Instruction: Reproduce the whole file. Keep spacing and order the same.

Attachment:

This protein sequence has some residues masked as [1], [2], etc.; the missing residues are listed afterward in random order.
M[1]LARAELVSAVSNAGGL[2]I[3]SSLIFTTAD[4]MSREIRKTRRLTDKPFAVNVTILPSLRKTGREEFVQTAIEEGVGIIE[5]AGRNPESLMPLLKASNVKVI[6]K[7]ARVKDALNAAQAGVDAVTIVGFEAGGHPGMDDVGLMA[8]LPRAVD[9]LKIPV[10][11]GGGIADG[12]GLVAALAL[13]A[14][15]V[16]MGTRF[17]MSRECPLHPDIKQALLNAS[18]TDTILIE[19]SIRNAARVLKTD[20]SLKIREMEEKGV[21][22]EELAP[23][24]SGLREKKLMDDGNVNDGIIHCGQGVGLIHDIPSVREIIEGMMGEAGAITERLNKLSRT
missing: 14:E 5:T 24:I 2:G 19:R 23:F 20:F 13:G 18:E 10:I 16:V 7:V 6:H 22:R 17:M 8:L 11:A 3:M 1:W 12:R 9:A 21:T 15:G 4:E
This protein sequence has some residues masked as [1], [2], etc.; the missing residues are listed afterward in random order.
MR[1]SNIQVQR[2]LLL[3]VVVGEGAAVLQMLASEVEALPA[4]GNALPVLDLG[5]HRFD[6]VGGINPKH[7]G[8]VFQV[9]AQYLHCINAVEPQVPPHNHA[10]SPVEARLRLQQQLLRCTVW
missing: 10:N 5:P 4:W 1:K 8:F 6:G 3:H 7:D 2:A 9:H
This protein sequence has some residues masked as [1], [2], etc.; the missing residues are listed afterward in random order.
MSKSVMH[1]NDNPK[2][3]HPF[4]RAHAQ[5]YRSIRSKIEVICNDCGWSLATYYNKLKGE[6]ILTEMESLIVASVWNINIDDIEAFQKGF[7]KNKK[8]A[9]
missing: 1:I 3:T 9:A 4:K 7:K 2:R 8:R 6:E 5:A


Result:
This protein sequence has some residues masked as [1], [2], etc.; the missing residues are listed afterward in random order.
M[1]LARAELVSAVSNAGGL[2]I[3]SSLIFTTAD[4]MSREIRKTRRLTDKPFAVNVTILPSLRKTGREEFVQTAIEEGVGIIE[5]AGRNPESLMPLLKASNVKVI[6]K[7]ARVKDALNAAQAGVDAVTIVGFEAGGHPGMDDVGLMA[8]LPRAVD[9]LKIPV[10][11]GGGIADG[12]GLVAALAL[13]A[14][15]V[16]MGTRF[17]MSRECPLHPDIKQALLNAS[18]TDTILIE[19]SIRNAARVLKTD[20]SLKIREMEEKGV[21][22]EELAP[23][24]SGLREKKLMDDGNVNDGIIHCGQGVGLIHDIPSVREIIEGMMGEAGAITERLNKLSRT
missing: 14:E 5:T 24:I 2:G 19:R 23:F 20:F 13:G 18:E 10:I 16:V 7:V 6:H 22:R 17:M 8:L 11:A 3:M 1:W 12:R 9:A 21:T 15:G 4:E
This protein sequence has some residues masked as [1], [2], etc.; the missing residues are listed afterward in random order.
MR[1]SNIQVQR[2]LLL[3]VVVGEGAAVLQMLASEVEALPA[4]GNALPVLDLG[5]HRFD[6]VGGINPKH[7]G[8]VFQV[9]AQYLHCINAVEPQVPPHNHA[10]SPVEARLRLQQQLLRCTVW
missing: 10:N 5:P 4:W 1:K 8:F 6:G 3:H 7:D 2:A 9:H
This protein sequence has some residues masked as [1], [2], etc.; the missing residues are listed afterward in random order.
MSKSVMH[1]NDNPK[2][3]HPF[4]RAHAQ[5]YRSIRSKIEVICNDCGWSLATYYNKLKGE[6]ILTEMESLIVASVWNINIDDIEAFQKGF[7]KNKK[8]A[9]
missing: 1:I 3:T 9:A 4:K 7:K 2:R 8:R 6:E 5:A